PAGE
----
Why no surveillance cameras? It does not take a mental giant to figure out what needed to be done the first time the evidence locker was broken into. I want to see what the policies and procedures manual requires when break-ins to the evidence locker occur at the CHP office. What were the facts that made every juror vote the defendant not guilty. I request the editor take a poll from it’s readers on these questions:Should surveillance cameras be on 24 hours a day at any and all evidence lockers at any law enforcement department or facility that stores valuables in a locked facility. If a burglary was not taped for any reason, the head of that department as well as the person assigned to the area where the burglary happened be fired immediately, with no retirement, pension, or any other benefits. Also, how many citizens think all county and city workers should be drug tested? With automatic termination from their job, and no benefits?
Below is the Triplicate’s story of the multiple burglaries at the CHP station.
Home News Jury finds officer not guilty ; | CHP’s Clemann cleared of burglary; other charges fell short of a verdict
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Jury finds officer not guilty
CHP’s Clemann cleared of burglary; other charges fell short of a verdict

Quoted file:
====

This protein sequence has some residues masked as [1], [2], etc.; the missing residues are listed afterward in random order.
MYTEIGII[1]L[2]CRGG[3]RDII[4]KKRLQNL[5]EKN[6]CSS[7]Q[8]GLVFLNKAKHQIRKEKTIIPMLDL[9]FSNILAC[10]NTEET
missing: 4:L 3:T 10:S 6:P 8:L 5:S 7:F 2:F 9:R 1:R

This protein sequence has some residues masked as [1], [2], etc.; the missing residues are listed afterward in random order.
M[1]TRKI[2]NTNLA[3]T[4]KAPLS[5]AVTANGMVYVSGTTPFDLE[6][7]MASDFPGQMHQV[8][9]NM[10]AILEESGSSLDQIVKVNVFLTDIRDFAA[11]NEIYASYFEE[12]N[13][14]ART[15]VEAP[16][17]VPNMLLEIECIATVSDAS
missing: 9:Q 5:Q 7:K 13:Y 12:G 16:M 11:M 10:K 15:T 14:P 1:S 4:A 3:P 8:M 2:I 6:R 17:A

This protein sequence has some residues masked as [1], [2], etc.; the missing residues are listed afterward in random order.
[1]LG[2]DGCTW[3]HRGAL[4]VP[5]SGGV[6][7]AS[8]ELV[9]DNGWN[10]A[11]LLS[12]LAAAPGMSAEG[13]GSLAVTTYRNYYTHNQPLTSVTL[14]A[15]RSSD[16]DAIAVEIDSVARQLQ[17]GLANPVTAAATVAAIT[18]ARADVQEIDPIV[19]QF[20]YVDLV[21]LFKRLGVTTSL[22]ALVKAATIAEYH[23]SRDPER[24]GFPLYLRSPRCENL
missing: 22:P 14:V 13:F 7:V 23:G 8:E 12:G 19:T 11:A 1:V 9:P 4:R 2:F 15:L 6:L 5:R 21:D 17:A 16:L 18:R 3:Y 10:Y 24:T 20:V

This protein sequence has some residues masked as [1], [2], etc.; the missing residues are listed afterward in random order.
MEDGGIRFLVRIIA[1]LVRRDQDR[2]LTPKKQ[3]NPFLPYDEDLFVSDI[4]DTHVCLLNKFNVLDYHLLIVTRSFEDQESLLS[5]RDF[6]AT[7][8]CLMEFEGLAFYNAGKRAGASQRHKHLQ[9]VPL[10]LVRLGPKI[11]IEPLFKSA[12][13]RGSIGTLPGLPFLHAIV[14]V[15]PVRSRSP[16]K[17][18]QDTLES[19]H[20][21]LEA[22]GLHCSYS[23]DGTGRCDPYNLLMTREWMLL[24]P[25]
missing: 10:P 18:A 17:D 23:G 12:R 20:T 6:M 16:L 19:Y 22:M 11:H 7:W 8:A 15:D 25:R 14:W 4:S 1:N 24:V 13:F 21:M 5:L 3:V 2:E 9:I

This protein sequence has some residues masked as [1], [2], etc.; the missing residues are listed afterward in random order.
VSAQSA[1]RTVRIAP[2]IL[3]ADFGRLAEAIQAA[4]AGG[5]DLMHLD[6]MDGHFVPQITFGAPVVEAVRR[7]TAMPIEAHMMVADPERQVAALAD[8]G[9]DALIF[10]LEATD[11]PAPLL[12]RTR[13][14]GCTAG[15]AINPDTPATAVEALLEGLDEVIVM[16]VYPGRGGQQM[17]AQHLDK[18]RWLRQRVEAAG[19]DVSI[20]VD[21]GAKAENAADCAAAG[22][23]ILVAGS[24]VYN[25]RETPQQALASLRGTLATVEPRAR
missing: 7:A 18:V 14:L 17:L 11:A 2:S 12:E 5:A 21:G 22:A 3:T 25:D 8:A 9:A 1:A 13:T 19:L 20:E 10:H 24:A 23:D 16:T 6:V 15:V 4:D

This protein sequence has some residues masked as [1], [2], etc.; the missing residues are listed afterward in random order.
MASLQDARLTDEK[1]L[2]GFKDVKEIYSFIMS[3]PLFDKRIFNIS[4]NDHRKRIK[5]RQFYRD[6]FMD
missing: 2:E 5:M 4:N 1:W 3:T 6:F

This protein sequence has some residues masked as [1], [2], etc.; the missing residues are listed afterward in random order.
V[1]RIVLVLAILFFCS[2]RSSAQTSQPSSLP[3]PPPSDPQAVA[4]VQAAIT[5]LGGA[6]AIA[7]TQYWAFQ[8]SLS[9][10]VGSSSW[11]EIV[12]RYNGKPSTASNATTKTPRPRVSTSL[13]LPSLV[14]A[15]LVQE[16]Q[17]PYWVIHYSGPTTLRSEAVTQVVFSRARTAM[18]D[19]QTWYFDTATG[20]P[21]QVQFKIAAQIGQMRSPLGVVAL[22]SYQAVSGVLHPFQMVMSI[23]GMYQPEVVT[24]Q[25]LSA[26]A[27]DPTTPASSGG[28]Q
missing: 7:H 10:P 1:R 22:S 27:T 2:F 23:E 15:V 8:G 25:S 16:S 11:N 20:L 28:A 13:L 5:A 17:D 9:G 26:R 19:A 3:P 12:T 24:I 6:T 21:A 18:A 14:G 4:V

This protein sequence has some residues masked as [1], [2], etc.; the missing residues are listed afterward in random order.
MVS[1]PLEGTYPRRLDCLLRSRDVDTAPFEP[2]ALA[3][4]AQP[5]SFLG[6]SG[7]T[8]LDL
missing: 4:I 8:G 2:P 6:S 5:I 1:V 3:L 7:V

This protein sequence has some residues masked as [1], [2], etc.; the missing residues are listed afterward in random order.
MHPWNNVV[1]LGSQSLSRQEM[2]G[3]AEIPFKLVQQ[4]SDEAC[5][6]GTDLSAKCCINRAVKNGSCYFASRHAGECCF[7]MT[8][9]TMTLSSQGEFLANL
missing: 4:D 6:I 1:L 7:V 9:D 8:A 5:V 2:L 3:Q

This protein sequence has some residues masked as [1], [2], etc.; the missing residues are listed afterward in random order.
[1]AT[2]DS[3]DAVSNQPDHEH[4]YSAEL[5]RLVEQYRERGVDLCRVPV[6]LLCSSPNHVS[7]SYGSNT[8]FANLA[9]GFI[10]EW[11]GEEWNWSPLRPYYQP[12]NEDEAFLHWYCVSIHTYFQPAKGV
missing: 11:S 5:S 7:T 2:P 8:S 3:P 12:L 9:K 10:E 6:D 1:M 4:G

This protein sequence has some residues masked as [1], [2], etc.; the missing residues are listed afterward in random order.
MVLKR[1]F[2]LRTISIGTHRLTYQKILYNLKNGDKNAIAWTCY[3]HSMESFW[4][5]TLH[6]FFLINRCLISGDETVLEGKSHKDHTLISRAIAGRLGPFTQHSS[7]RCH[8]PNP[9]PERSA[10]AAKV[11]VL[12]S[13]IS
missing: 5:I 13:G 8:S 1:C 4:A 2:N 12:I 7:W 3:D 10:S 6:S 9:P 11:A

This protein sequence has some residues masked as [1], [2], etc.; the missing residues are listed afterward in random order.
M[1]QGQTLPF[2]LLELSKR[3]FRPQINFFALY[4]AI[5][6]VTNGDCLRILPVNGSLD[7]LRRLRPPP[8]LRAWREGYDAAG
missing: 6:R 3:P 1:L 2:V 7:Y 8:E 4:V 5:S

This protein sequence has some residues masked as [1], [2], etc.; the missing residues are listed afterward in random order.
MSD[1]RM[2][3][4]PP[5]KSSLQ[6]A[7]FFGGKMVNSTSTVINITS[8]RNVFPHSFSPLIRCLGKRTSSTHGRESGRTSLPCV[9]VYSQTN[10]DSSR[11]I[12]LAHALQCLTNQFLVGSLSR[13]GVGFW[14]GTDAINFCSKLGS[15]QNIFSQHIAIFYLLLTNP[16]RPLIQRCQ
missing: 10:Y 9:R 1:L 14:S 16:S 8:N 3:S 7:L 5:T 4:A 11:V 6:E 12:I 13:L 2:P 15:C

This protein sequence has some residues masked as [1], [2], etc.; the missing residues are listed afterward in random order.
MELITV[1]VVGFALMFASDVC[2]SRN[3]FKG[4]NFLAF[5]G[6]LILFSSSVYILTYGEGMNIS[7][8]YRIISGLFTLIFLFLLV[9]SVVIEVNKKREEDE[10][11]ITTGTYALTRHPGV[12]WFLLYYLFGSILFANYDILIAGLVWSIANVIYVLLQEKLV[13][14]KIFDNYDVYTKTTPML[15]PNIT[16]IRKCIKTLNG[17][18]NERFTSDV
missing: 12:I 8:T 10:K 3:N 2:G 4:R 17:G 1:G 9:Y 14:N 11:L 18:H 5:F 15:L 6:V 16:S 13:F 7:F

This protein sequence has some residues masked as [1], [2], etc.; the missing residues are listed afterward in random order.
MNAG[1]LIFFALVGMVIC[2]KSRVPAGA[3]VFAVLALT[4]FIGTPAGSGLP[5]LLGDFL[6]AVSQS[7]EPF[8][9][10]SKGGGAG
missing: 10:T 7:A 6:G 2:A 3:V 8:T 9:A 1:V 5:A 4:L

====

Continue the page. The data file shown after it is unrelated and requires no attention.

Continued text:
By Tony Reed, The Del Norte Triplicate
Published Dec 9, 2016 at 11:55PM
A Del Norte County Superior Court jury found former California Highway Patrol officer Brian W. Clemann not guilty of breaking into and burglarizing a CHP evidence room.
The jury was not able to reach a verdict late Thursday on the remaining 13 counts, including receiving stolen property, destruction of records and possession of meth.
The case was prosecuted by the state Attorney General’s Office as Del Norte County District Attorney Dale Trigg recused himself due to a possible conflict of interest.
Deputy Attorney General Peter E. Flores could not be reached for comment as of press time.
According to court documents, Clemann was a CHP officer in charge of evidence from June 2013 to March 2015. Late in 2014, some items turned up missing. Clemann was given time to find the missing items and clear up any mistakes.
Another audit in March turned up more missing items and led to Clemann being removed as evidence officer.
A new evidence officer was processing backlogged and closed case items in June 2015 when more items were discovered missing and tampered with.
According to court records, Clemann was told by another officer that there were errors with some evidence and some had possibly been tampered with.